I'm reading about Word2Vec from this source: http://jalammar.github.io/illustrated-word2vec/. Below is the heatmap of the embeddings for various words. In the source, it's claimed that we can get an idea on what the different dimensions "mean" (their interpretation) based on their values for different words. For example, there's a column that's dark blue for every word except WATER, so that dimension may have something to do with the word representing a person. enter image description here

Secondly, there's a famous example that "king" - "man" + "woman" ~= "queen", where the word in quotation means the embedding of that word.

My questions are:

  1. I don't quite understand the mechanism as to how any dimension of an embedding goes on to have a tangible, interpretable meaning. I mean, the individual components of embedding vectors could've very well been completely arbitrary devoid of meaning, and the whole embedding approach still could've worked in that scenario, since we're interested in the vector as a whole. Is there an online explanation or a paper that I can look at to understand this phenomenon?
  2. Why does this addition/subtraction of vectors to give the relevant embedding vector for "queen" work so nicely? In one source, the explanation is given as follows:

This works because the way that the neural network ended up learning about related frequencies of terms ended up getting encoded into the W2V matrix. Analogous relationships like the differences in relative occurrences of Man and Woman end up matching the relative occurrences of King and Queen in certain ways that the W2V captures.

This seems like a broad, vague kind of an explanation. Is there any online resource or paper that explains (or better yet, proves) why this property of embedding vectors should hold?

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    $\begingroup$ Towards 2: kawine.github.io/blog/nlp/2019/06/21/word-analogies.html $\endgroup$ – Ben Reiniger Dec 24 '20 at 16:21
  • $\begingroup$ @BenReiniger: Thank you! That's super helpful $\endgroup$ – Shirish Kulhari Dec 24 '20 at 17:41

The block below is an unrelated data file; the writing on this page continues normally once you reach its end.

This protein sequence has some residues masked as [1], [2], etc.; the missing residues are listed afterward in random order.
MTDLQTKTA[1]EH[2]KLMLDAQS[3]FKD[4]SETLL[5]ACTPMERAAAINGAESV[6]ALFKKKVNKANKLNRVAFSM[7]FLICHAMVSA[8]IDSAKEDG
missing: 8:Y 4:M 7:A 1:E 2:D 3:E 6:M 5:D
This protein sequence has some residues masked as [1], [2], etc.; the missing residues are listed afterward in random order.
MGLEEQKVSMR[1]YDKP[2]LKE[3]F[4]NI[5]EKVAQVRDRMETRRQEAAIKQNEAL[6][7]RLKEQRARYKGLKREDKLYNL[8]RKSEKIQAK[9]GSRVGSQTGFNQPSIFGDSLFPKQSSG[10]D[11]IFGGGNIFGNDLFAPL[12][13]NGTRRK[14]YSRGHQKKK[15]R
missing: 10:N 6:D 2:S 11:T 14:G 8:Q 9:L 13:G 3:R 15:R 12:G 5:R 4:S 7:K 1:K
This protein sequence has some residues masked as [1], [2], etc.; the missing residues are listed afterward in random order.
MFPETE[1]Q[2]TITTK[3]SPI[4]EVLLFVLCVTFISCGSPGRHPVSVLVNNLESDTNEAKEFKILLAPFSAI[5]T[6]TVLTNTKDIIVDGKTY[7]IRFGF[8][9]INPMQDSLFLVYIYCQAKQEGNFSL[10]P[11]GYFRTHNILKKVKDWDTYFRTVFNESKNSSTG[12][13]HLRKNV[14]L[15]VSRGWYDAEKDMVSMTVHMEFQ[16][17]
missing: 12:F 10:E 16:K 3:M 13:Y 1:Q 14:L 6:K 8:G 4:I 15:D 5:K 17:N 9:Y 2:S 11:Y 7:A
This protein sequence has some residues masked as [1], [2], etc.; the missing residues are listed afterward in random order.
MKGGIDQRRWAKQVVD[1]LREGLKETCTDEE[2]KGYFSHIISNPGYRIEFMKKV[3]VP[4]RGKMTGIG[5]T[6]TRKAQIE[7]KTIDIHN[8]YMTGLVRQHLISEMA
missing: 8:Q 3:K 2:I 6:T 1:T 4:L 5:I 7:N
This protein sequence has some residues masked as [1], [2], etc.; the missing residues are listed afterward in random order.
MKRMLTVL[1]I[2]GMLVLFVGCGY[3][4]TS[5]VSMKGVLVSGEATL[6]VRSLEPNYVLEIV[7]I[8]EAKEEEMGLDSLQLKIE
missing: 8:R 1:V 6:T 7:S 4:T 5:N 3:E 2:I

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    $\begingroup$ I suspect that 1 is mostly a coincidence. There are trillions of concepts you might think of as defining some linear scale, millions of which are partially captured by the embedding space, and some of those are bound to (completely by chance) lie principally along one of the dimensions of the embedding. (But that's all speculation, so I'll leave this as a comment.) $\endgroup$ – Ben Reiniger Dec 26 '20 at 4:41
  • $\begingroup$ @BenReiniger: Yeah there's a lot of follow-up questions one could ask related to 1. For example if we change the dimension from 300 to something else, would concepts be still captured in individual dimensions? I guess one could answer this through explicit experimentation if one has bandwidth $\endgroup$ – Shirish Kulhari Dec 26 '20 at 8:53
  • $\begingroup$ One possible explanation for 1. (useful for 2. as well) is that word2vec and similar tools extract the features through a process which checks inter-relations between words in a corpus (eg how many times this word is close to that word). But exactly these same inter-relations is what expresses meaning in natural language (eg natural language grammars). For example "water" would be distant on average from concepts/words such as "king" or "queen" and so on.. On the other hand "water" would be close on averege to "thirsty", "wet" and so on.. $\endgroup$ – Nikos M. Dec 26 '20 at 17:57

The dimensions for an embedding space are only be accidentally interpretable.

However, vectors through the space can be interpretable. That is why word analogies are possible in an embedding space . The addition / subtraction of word vectors describe another vector through the embedding space. For example, "king" - "man" + "woman" approximate the "queen" vector.

Words are consistently used in relationship to other words. Word embeddings can model these consistent relationship by finding which words co-occur together and projection the words into lower dimension space that retains the most common occurrences.


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